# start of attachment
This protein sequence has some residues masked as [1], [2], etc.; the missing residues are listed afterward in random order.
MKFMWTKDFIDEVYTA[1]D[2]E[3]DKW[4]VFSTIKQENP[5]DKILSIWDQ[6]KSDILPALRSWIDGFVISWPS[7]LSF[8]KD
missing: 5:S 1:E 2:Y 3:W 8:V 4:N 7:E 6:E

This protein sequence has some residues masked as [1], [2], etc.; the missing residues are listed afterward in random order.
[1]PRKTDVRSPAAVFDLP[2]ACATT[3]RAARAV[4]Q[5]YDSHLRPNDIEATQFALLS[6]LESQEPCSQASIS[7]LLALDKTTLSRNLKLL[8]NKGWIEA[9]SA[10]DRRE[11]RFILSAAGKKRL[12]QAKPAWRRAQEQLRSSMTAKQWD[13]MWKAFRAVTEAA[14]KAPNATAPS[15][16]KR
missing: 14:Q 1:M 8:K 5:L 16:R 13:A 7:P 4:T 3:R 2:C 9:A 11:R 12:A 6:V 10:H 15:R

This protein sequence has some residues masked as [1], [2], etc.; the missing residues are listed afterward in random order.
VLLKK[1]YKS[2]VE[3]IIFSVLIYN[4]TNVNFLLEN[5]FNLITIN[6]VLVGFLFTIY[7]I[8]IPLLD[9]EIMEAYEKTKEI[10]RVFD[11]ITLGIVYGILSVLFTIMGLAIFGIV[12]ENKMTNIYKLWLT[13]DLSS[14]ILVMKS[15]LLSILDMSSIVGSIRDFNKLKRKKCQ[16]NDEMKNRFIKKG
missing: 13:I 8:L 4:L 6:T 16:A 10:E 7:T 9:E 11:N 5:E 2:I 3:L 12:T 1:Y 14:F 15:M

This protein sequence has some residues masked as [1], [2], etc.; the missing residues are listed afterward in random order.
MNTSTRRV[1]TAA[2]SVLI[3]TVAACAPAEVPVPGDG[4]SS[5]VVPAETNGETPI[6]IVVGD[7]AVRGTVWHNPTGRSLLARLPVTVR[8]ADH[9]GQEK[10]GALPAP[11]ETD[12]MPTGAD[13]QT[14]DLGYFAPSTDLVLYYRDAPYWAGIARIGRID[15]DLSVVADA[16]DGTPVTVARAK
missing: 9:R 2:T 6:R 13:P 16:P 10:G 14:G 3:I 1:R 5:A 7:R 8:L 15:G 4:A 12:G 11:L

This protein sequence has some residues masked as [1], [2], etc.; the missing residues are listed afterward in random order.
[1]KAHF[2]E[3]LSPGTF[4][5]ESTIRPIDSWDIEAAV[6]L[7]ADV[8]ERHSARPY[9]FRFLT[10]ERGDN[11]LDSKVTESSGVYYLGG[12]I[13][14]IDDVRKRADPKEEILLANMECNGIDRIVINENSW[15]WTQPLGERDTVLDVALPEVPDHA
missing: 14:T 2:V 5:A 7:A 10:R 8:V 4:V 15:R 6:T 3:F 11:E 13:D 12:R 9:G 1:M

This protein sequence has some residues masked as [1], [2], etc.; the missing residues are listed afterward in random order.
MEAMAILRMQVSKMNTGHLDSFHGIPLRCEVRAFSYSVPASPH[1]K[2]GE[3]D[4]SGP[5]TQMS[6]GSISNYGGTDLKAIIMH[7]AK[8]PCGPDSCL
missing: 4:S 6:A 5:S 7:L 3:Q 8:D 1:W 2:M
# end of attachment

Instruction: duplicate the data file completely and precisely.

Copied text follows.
This protein sequence has some residues masked as [1], [2], etc.; the missing residues are listed afterward in random order.
MKFMWTKDFIDEVYTA[1]D[2]E[3]DKW[4]VFSTIKQENP[5]DKILSIWDQ[6]KSDILPALRSWIDGFVISWPS[7]LSF[8]KD
missing: 5:S 1:E 2:Y 3:W 8:V 4:N 7:E 6:E

This protein sequence has some residues masked as [1], [2], etc.; the missing residues are listed afterward in random order.
[1]PRKTDVRSPAAVFDLP[2]ACATT[3]RAARAV[4]Q[5]YDSHLRPNDIEATQFALLS[6]LESQEPCSQASIS[7]LLALDKTTLSRNLKLL[8]NKGWIEA[9]SA[10]DRRE[11]RFILSAAGKKRL[12]QAKPAWRRAQEQLRSSMTAKQWD[13]MWKAFRAVTEAA[14]KAPNATAPS[15][16]KR
missing: 14:Q 1:M 8:K 5:L 16:R 13:A 7:P 4:T 3:R 2:C 9:A 11:R 12:A 6:V 10:H 15:R

This protein sequence has some residues masked as [1], [2], etc.; the missing residues are listed afterward in random order.
VLLKK[1]YKS[2]VE[3]IIFSVLIYN[4]TNVNFLLEN[5]FNLITIN[6]VLVGFLFTIY[7]I[8]IPLLD[9]EIMEAYEKTKEI[10]RVFD[11]ITLGIVYGILSVLFTIMGLAIFGIV[12]ENKMTNIYKLWLT[13]DLSS[14]ILVMKS[15]LLSILDMSSIVGSIRDFNKLKRKKCQ[16]NDEMKNRFIKKG
missing: 13:I 8:L 4:L 6:T 16:A 10:E 7:T 9:E 11:N 5:E 2:I 3:L 12:T 1:Y 14:F 15:M

This protein sequence has some residues masked as [1], [2], etc.; the missing residues are listed afterward in random order.
MNTSTRRV[1]TAA[2]SVLI[3]TVAACAPAEVPVPGDG[4]SS[5]VVPAETNGETPI[6]IVVGD[7]AVRGTVWHNPTGRSLLARLPVTVR[8]ADH[9]GQEK[10]GALPAP[11]ETD[12]MPTGAD[13]QT[14]DLGYFAPSTDLVLYYRDAPYWAGIARIGRID[15]DLSVVADA[16]DGTPVTVARAK
missing: 9:R 2:T 6:R 13:P 16:P 10:G 14:G 3:I 1:R 5:A 7:R 8:L 15:G 4:A 12:G 11:L

This protein sequence has some residues masked as [1], [2], etc.; the missing residues are listed afterward in random order.
[1]KAHF[2]E[3]LSPGTF[4][5]ESTIRPIDSWDIEAAV[6]L[7]ADV[8]ERHSARPY[9]FRFLT[10]ERGDN[11]LDSKVTESSGVYYLGG[12]I[13][14]IDDVRKRADPKEEILLANMECNGIDRIVINENSW[15]WTQPLGERDTVLDVALPEVPDHA
missing: 14:T 2:V 5:A 7:A 10:R 8:V 4:V 15:R 6:T 3:F 11:E 13:D 12:R 9:G 1:M

This protein sequence has some residues masked as [1], [2], etc.; the missing residues are listed afterward in random order.
MEAMAILRMQVSKMNTGHLDSFHGIPLRCEVRAFSYSVPASPH[1]K[2]GE[3]D[4]SGP[5]TQMS[6]GSISNYGGTDLKAIIMH[7]AK[8]PCGPDSCL
missing: 4:S 6:A 5:S 7:L 3:Q 8:D 1:W 2:M